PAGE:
Hutchinson Crews toiling in freezing temperatures early Saturday failed twice to plug a leak in an underground gas storage facility that caused explosions and towering gas geysers in this central Kansas town.
"It's still a good idea," Larry Fischer, Kansas Gas Service vice president for operations, said Saturday.
One blaze Wednesday destroyed two downtown businesses and another Thursday about 3 miles away at a mobile home park forced the evacuation of scores of residents, killed one man and seriously injured his wife.
Meanwhile, a pocket of underground gas was found early Saturday in the southeast part of the city, about 2 miles from the evacuated area. Officials were unsure whether it was related to the leak.
As a precautionary move Saturday afternoon, Cargill Salt Co. and Eaton Corp. shut down and sent their employees home because unacceptable gas levels were found outside the plants.
Fire Chief Gary Frazier said the move affected 14 Cargill employees, but he didn't know how many workers at Eaton, an airplane parts manufacturer, were affected.
Cargill is located near the gas pocket, but Frazier wasn't sure whether the gas that was detected was from the pocket. Eaton is about 1 1/2 miles away, and Frazier said that gas near it may be related to a leaking pipeline.
"We're doing a lot of precautionary things. We're not taking any chances," Frazier said. "The chance of explosion that is what we're concerned with."
Even so, Frazier said, there was no cause for alarm, adding, "I think it's safe here. People don't need to pack up."
The gas pocket is near a residential area and the Hutchinson Correctional Facility. Officials said there were no plans Saturday night to evacuate residents or the prison.
With overnight temperatures in single digits, crews were working Saturday to seal the leak and transfer the gas from the problem cavern to nearby storage areas.
The pipe removes gas from a cavernous area seven miles northwest of the city and about 550 feet below the surface.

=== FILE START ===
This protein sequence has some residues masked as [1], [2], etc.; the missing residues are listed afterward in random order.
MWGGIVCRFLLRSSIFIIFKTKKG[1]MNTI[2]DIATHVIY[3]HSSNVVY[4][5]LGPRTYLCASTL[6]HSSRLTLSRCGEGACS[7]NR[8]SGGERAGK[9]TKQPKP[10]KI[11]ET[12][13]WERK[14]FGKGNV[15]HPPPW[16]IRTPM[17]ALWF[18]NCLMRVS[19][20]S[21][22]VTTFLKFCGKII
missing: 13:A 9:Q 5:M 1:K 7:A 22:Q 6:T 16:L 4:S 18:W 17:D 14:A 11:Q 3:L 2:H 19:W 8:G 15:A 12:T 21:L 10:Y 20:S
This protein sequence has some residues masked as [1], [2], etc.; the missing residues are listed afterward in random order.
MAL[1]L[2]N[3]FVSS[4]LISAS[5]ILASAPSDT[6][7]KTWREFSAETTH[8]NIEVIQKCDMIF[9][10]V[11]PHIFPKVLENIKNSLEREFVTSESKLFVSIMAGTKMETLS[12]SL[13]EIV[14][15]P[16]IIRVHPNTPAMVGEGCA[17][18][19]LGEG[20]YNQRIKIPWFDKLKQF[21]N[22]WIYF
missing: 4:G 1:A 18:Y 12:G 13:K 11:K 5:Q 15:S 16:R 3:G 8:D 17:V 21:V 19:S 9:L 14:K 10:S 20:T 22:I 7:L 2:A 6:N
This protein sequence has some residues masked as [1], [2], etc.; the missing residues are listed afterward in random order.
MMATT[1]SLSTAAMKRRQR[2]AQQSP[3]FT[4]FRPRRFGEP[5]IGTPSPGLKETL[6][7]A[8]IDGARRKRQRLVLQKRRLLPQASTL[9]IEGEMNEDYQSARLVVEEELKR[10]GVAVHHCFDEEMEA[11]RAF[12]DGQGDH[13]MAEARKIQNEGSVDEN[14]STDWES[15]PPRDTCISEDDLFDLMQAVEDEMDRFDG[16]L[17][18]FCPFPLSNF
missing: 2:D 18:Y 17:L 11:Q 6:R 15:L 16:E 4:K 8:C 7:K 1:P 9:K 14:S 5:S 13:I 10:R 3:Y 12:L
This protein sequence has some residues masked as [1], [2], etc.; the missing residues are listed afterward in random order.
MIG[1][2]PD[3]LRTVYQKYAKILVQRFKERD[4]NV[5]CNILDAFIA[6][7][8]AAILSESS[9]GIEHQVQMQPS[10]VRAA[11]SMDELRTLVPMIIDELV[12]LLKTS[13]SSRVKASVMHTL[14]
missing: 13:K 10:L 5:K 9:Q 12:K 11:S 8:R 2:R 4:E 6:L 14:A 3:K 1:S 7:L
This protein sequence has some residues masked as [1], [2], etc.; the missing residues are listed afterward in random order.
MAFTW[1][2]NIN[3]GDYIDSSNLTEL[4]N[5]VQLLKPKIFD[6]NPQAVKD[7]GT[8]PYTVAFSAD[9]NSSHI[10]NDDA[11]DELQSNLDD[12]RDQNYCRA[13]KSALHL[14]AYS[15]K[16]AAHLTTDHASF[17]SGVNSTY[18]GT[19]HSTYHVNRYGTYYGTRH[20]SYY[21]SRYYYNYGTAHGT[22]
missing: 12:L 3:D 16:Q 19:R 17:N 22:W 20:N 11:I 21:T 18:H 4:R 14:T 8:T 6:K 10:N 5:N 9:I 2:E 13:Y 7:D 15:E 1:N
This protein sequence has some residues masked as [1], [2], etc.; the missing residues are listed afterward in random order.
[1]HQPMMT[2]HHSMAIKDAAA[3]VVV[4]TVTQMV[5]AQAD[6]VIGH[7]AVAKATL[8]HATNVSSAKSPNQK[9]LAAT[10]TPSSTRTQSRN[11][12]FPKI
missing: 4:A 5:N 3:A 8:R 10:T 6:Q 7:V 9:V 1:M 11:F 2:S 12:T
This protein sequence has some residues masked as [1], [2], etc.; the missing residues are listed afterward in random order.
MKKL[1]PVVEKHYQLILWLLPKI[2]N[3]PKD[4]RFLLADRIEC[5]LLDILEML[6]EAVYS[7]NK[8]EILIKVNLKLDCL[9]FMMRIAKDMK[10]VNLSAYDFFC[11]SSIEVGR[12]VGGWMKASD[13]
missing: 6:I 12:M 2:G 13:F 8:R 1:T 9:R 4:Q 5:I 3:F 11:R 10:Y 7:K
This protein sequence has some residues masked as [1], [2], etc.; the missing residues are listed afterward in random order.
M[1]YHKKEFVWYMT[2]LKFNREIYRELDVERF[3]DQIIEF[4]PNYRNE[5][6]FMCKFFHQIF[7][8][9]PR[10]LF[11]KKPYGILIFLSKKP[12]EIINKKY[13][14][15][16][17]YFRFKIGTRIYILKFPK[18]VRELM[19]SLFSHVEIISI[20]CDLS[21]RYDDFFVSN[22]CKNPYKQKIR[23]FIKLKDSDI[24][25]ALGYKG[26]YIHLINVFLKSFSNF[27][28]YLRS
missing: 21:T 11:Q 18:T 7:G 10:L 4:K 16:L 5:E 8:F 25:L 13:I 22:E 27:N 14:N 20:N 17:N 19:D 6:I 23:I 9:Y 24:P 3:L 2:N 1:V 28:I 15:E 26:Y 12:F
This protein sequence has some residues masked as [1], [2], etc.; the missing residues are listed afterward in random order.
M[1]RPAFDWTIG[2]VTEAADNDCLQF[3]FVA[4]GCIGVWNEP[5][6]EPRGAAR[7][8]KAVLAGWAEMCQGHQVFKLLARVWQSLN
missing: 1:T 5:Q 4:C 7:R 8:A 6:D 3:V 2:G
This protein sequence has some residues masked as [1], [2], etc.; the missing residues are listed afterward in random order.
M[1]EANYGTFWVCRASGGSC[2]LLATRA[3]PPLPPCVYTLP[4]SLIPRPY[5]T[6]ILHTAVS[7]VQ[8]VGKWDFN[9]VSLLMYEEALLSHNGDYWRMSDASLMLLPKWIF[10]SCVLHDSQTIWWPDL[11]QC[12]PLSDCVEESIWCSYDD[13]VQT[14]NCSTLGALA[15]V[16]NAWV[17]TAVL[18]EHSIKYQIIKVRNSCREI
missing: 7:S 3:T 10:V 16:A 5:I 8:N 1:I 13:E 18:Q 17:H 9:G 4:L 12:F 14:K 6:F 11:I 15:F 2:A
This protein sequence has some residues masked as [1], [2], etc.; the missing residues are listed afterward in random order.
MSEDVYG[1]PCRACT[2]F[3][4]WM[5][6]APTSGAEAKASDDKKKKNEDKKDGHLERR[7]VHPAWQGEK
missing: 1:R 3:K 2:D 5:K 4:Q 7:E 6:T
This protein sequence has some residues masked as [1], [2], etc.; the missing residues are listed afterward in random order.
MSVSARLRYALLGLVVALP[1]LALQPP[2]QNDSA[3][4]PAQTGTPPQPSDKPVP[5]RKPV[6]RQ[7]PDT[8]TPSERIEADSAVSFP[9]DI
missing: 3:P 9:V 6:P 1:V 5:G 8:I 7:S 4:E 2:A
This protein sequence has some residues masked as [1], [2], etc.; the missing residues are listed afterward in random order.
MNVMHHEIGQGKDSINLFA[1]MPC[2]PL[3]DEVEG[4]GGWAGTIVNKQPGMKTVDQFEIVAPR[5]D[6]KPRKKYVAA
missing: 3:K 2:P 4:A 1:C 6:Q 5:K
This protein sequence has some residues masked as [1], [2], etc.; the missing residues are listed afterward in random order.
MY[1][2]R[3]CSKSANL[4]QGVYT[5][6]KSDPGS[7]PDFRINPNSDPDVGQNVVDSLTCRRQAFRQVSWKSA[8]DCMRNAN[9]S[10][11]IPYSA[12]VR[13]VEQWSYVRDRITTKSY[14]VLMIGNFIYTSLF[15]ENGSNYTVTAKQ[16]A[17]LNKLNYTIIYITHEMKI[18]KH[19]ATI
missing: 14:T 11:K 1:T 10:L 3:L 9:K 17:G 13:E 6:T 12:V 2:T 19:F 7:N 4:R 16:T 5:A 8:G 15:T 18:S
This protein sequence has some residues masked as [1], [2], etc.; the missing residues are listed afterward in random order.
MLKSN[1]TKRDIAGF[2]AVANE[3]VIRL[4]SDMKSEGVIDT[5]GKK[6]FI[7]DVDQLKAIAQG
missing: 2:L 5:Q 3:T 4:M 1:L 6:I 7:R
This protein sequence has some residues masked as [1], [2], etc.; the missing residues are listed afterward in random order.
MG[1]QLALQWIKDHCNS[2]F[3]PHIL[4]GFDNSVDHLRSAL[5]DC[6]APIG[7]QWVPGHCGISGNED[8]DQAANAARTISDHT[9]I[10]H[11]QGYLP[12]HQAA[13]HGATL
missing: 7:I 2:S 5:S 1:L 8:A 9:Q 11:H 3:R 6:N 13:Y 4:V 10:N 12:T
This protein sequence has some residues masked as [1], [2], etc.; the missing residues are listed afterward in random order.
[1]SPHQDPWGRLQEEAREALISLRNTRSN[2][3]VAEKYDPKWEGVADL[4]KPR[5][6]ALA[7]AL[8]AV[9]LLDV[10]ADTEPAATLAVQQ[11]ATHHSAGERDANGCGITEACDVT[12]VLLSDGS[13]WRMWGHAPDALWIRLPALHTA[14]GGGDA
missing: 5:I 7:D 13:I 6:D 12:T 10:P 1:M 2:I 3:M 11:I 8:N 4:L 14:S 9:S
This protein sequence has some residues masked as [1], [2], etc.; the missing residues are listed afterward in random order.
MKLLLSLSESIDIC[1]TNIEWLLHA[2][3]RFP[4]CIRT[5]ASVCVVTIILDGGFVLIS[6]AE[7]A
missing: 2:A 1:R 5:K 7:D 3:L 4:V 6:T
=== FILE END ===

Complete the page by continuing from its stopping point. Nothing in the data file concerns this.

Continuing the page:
The cavern is among 160 that make up the Yaggy Field, which has a combined storage capacity of about 3.2 billion cubic feet. Yaggy Field is owned by ONEOK, of Tulsa, Okla., and Kansas Gas Service is a subsidiary of ONEOK.
Crews were hampered in their efforts to seal the leak Saturday by cold weather, but planned to try again after getting a new plug.
Fischer said he didn't know how long it would take to get a new one, adding, "We don't find them at Wal-Mart."
Workers dropped two rubber plugs into the approximately 10-inch pipe used to remove gas from the storage facility.
Water then is injected into the plug to expand it and seal the pipe below the leak, Fischer said.
In both cases, the plugs didn't properly expand. Cold weather was blamed for one failure, but officials were unsure why the other failed.
Fischer said he wasn't discouraged by the two failures.
"I've seen it where we've set these four or five times. It's pretty complicated work," he said.
Wednesday's downtown fire continued to burn Saturday, fed by one of at least nine lingering plumes of gas from the leak. But officials were encouraged because the flames was much smaller Saturday an indication of decreased pressure.
"Compared to two days ago, I'm amazingly optimistic," said Mayor Patrick McCreary.
Amid bitter cold temperatures, water pumped onto the flames by firefighters boiled into steam, which rose into the air and condensed and froze, falling to the ground as snow.
The fire had gutted a party supply store and a furniture shop, injuring a couple who were planning their wedding inside the party store.
The walls of the furniture store were knocked down and the debris loaded on trucks Saturday. The sun glinted off the icicles hanging from the framework still standing.
Eight more gas geysers were clustered in the evacuated residential area. City officials said they didn't know when residents would be allowed back home to stay.
Workers on Saturday were drilling four wells designed to relieve the underground pressure.
Officials said all the gas came to the surface through old wells that had been capped and forgotten as the city was built up, around and above them. For instance, the downtown fire was fueled by gas coming through a mineral-water well built in 1906 for a spa.